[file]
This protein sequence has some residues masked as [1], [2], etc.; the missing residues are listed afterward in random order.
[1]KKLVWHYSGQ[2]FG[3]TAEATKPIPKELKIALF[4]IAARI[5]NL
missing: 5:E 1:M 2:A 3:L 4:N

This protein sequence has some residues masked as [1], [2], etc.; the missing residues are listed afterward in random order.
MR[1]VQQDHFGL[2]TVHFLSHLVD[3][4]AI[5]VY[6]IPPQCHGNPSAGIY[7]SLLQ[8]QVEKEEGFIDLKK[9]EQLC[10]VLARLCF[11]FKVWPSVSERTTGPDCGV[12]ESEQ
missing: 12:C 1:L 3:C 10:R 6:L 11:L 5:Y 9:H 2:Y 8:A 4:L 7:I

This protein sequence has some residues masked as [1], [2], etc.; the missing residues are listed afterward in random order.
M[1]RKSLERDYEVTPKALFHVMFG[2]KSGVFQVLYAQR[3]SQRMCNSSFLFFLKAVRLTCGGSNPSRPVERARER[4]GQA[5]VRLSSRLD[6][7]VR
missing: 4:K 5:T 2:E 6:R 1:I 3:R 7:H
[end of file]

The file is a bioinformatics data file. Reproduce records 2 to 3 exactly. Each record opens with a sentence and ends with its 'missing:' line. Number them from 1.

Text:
This protein sequence has some residues masked as [1], [2], etc.; the missing residues are listed afterward in random order.
MR[1]VQQDHFGL[2]TVHFLSHLVD[3][4]AI[5]VY[6]IPPQCHGNPSAGIY[7]SLLQ[8]QVEKEEGFIDLKK[9]EQLC[10]VLARLCF[11]FKVWPSVSERTTGPDCGV[12]ESEQ
missing: 12:C 1:L 3:C 10:R 6:L 11:L 5:Y 9:H 2:Y 8:A 4:L 7:I

This protein sequence has some residues masked as [1], [2], etc.; the missing residues are listed afterward in random order.
M[1]RKSLERDYEVTPKALFHVMFG[2]KSGVFQVLYAQR[3]SQRMCNSSFLFFLKAVRLTCGGSNPSRPVERARER[4]GQA[5]VRLSSRLD[6][7]VR
missing: 4:K 5:T 2:E 6:R 1:I 3:R 7:H